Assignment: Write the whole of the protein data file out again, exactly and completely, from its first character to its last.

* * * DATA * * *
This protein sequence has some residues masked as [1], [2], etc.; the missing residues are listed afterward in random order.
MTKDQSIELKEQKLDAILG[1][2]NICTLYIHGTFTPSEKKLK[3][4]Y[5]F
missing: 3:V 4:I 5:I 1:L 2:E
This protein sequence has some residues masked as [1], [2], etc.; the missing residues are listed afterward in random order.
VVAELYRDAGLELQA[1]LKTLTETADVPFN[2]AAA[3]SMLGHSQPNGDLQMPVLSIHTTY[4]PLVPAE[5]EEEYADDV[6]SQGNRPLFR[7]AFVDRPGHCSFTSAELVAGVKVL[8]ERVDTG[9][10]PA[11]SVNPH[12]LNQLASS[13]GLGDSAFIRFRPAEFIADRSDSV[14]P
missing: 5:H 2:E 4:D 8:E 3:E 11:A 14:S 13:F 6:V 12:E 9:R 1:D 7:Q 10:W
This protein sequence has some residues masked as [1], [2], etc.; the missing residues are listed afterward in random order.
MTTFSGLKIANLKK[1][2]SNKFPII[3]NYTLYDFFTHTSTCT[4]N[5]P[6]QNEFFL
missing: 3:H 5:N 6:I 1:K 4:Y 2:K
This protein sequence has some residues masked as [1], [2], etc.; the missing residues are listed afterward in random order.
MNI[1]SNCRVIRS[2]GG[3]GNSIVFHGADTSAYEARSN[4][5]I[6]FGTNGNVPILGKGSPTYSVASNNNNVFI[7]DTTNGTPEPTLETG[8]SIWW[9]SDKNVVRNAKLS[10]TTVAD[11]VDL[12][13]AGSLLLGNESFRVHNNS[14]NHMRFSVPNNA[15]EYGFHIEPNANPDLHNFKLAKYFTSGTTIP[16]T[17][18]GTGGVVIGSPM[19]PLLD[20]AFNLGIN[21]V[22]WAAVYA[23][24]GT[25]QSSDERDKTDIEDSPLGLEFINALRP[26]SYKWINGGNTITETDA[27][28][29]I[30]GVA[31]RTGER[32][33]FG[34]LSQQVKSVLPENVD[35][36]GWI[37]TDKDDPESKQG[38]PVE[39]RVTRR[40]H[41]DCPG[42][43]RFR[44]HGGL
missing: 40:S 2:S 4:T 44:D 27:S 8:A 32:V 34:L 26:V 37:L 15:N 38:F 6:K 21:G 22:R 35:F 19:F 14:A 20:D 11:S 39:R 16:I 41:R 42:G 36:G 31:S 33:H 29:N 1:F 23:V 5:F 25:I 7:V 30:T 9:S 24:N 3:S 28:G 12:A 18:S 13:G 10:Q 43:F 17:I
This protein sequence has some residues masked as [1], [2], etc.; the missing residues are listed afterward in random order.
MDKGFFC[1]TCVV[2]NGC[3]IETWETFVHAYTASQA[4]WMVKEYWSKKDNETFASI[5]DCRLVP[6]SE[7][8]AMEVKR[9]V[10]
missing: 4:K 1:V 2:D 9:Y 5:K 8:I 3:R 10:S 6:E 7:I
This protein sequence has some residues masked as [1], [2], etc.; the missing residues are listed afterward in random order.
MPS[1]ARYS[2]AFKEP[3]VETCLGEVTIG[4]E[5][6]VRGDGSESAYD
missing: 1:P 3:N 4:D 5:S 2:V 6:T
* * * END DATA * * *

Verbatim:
This protein sequence has some residues masked as [1], [2], etc.; the missing residues are listed afterward in random order.
MTKDQSIELKEQKLDAILG[1][2]NICTLYIHGTFTPSEKKLK[3][4]Y[5]F
missing: 3:V 4:I 5:I 1:L 2:E
This protein sequence has some residues masked as [1], [2], etc.; the missing residues are listed afterward in random order.
VVAELYRDAGLELQA[1]LKTLTETADVPFN[2]AAA[3]SMLGHSQPNGDLQMPVLSIHTTY[4]PLVPAE[5]EEEYADDV[6]SQGNRPLFR[7]AFVDRPGHCSFTSAELVAGVKVL[8]ERVDTG[9][10]PA[11]SVNPH[12]LNQLASS[13]GLGDSAFIRFRPAEFIADRSDSV[14]P
missing: 5:H 2:E 4:D 8:E 3:E 11:A 14:S 13:F 6:V 12:E 9:R 1:D 7:Q 10:W
This protein sequence has some residues masked as [1], [2], etc.; the missing residues are listed afterward in random order.
MTTFSGLKIANLKK[1][2]SNKFPII[3]NYTLYDFFTHTSTCT[4]N[5]P[6]QNEFFL
missing: 3:H 5:N 6:I 1:K 4:Y 2:K
This protein sequence has some residues masked as [1], [2], etc.; the missing residues are listed afterward in random order.
MNI[1]SNCRVIRS[2]GG[3]GNSIVFHGADTSAYEARSN[4][5]I[6]FGTNGNVPILGKGSPTYSVASNNNNVFI[7]DTTNGTPEPTLETG[8]SIWW[9]SDKNVVRNAKLS[10]TTVAD[11]VDL[12][13]AGSLLLGNESFRVHNNS[14]NHMRFSVPNNA[15]EYGFHIEPNANPDLHNFKLAKYFTSGTTIP[16]T[17][18]GTGGVVIGSPM[19]PLLD[20]AFNLGIN[21]V[22]WAAVYA[23][24]GT[25]QSSDERDKTDIEDSPLGLEFINALRP[26]SYKWINGGNTITETDA[27][28][29]I[30]GVA[31]RTGER[32][33]FG[34]LSQQVKSVLPENVD[35][36]GWI[37]TDKDDPESKQG[38]PVE[39]RVTRR[40]H[41]DCPG[42][43]RFR[44]HGGL
missing: 40:S 2:S 4:T 44:D 27:S 8:A 32:V 34:L 26:V 37:L 15:N 38:F 6:K 21:G 22:R 35:F 19:F 14:A 20:D 11:S 39:R 16:I 41:R 42:G 36:G 31:S 33:H 29:N 1:F 23:V 5:F 25:I 7:V 30:T 9:S 24:N 3:S 28:G 12:A 18:S 13:G 10:Q 43:F 17:I
This protein sequence has some residues masked as [1], [2], etc.; the missing residues are listed afterward in random order.
MDKGFFC[1]TCVV[2]NGC[3]IETWETFVHAYTASQA[4]WMVKEYWSKKDNETFASI[5]DCRLVP[6]SE[7][8]AMEVKR[9]V[10]
missing: 4:K 1:V 2:D 9:Y 5:K 8:I 3:R 10:S 6:E 7:I
This protein sequence has some residues masked as [1], [2], etc.; the missing residues are listed afterward in random order.
MPS[1]ARYS[2]AFKEP[3]VETCLGEVTIG[4]E[5][6]VRGDGSESAYD
missing: 1:P 3:N 4:D 5:S 2:V 6:T